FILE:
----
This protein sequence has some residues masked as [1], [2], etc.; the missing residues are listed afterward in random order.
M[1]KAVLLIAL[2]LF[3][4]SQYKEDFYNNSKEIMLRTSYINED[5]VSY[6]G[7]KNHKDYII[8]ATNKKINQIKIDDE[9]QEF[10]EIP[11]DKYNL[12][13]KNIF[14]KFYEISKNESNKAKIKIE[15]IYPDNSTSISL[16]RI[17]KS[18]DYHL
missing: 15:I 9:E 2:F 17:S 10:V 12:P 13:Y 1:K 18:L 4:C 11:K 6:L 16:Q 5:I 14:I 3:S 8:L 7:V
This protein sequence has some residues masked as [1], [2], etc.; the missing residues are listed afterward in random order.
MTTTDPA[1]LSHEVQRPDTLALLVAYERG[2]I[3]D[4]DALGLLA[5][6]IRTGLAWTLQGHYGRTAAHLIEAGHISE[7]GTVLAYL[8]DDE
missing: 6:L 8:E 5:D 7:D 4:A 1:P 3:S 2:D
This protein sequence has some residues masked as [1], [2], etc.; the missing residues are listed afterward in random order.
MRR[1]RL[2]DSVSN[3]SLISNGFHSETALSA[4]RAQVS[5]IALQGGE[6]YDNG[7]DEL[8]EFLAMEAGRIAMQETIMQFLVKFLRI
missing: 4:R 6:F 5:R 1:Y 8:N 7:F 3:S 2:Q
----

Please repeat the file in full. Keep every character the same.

This protein sequence has some residues masked as [1], [2], etc.; the missing residues are listed afterward in random order.
M[1]KAVLLIAL[2]LF[3][4]SQYKEDFYNNSKEIMLRTSYINED[5]VSY[6]G[7]KNHKDYII[8]ATNKKINQIKIDDE[9]QEF[10]EIP[11]DKYNL[12][13]KNIF[14]KFYEISKNESNKAKIKIE[15]IYPDNSTSISL[16]RI[17]KS[18]DYHL
missing: 15:I 9:E 2:F 17:S 10:V 12:P 13:Y 1:K 18:L 4:C 11:K 6:L 16:Q 5:I 14:I 3:S 8:L 7:V
This protein sequence has some residues masked as [1], [2], etc.; the missing residues are listed afterward in random order.
MTTTDPA[1]LSHEVQRPDTLALLVAYERG[2]I[3]D[4]DALGLLA[5][6]IRTGLAWTLQGHYGRTAAHLIEAGHISE[7]GTVLAYL[8]DDE
missing: 6:L 8:E 5:D 7:D 4:A 1:P 3:S 2:D
This protein sequence has some residues masked as [1], [2], etc.; the missing residues are listed afterward in random order.
MRR[1]RL[2]DSVSN[3]SLISNGFHSETALSA[4]RAQVS[5]IALQGGE[6]YDNG[7]DEL[8]EFLAMEAGRIAMQETIMQFLVKFLRI
missing: 4:R 6:F 5:R 1:Y 8:N 7:F 3:S 2:Q